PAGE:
So does happiness really have its own reward?
It certainly looks that way.
Contrary to the traditional mindset suggesting some level of success must precede happiness, the probability of success is enhanced by happiness. In other words, happy people tend to be more successful because they want to be.
Here are the conclusions drawn from the research study:
Happy people tend to receive higher job evaluations and better performance ratings than those who are perceived as “problem people.” This was true even when the actual quality or quantity of work performed by both types of individuals was the same. (And remember, higher job performance ratings often lead to promotions and even greater opportunities for success.)
Those whose job is to hire and promote often interpreted a happy candidate as someone who was healthy and emotionally well-rounded. Both traits are hard to put a dollar value on, but they made a difference when one candidate was compared to another. In basic terms, it means many promotions and positions are awarded simply because the person is more “likeable.”
Happy people are often more open to risk and trying out new opportunities. The most disgruntled, unhappy workers are those who have one year of experience, repeated twenty times. They stay put, tolerating situations they claim they hate. They spend their time bitching and moaning about everything that’s wrong, rather than taking action to correct the situation. Changing jobs, starting a new business, or committing to a new romantic relationship is fraught with risk. But without trying — without taking the risk — we’ll never know how good our lives can be.
Happy people are perceived to have better communication skills. Happy people are considered to be less subversive, less threatening, and more trustworthy. Protective bias and suspicion are reduced when we’re around happy people. It’s as if they’ve found the secret to life and are willing to share it with us — making us more receptive to what they have to say.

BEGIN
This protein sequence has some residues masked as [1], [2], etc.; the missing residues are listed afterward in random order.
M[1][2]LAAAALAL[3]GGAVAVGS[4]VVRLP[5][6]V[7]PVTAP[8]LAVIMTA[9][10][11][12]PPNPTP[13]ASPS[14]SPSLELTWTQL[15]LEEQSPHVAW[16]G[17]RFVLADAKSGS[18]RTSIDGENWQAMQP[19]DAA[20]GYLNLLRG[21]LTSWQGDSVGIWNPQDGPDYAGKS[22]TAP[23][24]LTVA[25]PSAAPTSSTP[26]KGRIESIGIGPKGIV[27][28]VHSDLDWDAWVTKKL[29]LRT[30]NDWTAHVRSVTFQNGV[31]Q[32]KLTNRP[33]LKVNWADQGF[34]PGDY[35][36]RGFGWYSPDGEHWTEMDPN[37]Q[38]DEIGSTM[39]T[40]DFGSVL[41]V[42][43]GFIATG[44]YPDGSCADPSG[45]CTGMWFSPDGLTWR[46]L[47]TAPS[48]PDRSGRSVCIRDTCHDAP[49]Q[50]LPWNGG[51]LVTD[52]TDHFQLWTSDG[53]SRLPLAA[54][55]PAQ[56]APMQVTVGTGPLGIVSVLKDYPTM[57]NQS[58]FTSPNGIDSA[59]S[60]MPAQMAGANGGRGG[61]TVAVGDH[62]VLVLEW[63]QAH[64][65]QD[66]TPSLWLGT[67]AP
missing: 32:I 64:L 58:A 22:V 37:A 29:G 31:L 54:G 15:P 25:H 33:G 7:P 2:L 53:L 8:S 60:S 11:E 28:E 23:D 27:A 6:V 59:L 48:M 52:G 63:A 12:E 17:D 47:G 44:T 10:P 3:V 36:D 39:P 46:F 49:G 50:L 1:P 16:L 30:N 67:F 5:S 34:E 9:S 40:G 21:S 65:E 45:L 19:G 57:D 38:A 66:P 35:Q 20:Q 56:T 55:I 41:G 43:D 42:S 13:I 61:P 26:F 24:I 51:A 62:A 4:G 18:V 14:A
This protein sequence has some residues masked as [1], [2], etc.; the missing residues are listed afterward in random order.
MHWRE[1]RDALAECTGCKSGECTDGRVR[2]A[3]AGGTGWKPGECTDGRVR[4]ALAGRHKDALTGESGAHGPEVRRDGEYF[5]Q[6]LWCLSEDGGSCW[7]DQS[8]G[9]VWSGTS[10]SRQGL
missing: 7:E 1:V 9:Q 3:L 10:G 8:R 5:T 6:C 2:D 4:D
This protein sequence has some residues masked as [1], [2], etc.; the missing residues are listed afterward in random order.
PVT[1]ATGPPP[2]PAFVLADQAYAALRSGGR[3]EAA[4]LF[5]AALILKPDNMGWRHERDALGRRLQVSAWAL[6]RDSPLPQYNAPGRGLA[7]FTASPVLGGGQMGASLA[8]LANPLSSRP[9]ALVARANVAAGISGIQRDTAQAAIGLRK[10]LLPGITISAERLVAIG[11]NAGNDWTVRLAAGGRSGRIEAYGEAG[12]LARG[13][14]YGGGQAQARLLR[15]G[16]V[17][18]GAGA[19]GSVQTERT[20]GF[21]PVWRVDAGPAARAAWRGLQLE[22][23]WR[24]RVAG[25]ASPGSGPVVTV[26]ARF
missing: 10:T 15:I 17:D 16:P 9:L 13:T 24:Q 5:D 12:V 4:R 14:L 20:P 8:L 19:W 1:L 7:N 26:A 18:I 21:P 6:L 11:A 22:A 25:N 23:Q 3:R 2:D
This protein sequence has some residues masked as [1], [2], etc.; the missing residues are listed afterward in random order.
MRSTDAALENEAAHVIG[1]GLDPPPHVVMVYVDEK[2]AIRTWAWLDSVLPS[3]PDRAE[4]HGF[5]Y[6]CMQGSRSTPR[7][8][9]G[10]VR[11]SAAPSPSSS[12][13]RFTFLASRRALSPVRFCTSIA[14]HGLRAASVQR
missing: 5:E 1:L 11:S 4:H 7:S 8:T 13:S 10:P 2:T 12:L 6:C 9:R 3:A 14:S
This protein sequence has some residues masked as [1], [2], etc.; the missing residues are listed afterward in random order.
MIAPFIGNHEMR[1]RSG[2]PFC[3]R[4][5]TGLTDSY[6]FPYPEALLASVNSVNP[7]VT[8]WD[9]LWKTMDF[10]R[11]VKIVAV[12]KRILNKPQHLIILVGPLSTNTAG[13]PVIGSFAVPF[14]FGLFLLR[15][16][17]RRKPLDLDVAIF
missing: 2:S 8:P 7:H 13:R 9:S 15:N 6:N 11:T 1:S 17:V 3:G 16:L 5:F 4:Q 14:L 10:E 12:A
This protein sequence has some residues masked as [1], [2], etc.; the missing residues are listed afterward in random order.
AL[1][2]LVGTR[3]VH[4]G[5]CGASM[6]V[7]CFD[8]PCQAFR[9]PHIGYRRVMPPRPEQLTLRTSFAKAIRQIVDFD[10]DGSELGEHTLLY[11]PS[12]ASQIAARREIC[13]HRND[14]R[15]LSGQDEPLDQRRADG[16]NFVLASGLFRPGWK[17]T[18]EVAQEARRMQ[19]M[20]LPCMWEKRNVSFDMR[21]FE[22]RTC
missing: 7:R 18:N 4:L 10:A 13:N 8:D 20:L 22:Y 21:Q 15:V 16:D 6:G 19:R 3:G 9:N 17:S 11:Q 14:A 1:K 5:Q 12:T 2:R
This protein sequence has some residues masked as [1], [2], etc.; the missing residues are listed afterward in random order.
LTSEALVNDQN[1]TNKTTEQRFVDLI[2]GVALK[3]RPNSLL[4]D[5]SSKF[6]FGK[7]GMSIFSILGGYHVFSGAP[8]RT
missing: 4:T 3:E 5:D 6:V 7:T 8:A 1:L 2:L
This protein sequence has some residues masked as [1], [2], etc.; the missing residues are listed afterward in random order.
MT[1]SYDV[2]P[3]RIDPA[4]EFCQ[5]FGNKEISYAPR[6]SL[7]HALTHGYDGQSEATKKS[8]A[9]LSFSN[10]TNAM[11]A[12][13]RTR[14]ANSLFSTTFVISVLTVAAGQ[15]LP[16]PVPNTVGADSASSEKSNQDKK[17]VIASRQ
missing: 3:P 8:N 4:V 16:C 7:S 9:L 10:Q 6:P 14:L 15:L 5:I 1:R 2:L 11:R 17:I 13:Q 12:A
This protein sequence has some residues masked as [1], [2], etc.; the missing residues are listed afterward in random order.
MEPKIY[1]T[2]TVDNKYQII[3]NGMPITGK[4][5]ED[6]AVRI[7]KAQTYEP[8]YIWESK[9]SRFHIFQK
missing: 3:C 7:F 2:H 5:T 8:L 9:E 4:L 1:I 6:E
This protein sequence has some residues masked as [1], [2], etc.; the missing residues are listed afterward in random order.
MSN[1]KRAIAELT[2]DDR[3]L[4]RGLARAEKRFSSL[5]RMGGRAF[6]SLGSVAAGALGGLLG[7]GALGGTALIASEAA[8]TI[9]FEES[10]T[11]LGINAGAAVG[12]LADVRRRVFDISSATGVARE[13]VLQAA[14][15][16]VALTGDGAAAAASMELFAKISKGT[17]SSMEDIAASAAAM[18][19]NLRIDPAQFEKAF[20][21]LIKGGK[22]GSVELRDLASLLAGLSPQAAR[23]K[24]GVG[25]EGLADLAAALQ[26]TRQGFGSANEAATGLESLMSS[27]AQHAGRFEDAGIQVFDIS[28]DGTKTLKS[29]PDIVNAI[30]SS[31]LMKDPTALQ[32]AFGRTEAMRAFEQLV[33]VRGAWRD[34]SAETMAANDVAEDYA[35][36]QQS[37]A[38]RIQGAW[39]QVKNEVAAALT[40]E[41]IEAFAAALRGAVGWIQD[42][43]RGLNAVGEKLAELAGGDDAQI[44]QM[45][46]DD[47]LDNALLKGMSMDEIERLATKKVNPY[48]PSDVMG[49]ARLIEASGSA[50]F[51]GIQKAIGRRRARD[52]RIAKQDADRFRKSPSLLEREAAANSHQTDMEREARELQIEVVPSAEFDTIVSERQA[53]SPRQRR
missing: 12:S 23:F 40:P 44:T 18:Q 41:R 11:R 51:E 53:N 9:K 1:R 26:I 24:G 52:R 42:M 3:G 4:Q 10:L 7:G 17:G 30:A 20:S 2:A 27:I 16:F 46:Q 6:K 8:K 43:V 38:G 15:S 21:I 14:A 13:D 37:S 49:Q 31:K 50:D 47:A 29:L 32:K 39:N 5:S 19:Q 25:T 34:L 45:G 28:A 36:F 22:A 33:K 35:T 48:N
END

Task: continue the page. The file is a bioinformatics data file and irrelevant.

Here’s the Takeaway . . .
Remember the old saying, “Fake it until you make it?”
This refers to intentionally demonstrating the outward indications of positive personality traits — like confidence and self-assurance — until the behavior generates a supportive belief. If you do something long enough, it eventually becomes part of your nature.
The idea can also work for happiness. Especially when you realize that happiness is not dependent upon external experiences, but an understanding and appreciation of the big picture — being alive, being healthy, enjoying positive relationships with others, and getting the most you can from the time that remains.
Thanks for reading,
Roger A. Reid, Ph.D. is a certified NLP trainer with degrees in engineering and business. Roger is the author of Better Mondays and Speak Up, and host of Success Point 360 Podcast, offering tips and strategies for achieving higher levels of career success and personal fulfillment in the real world.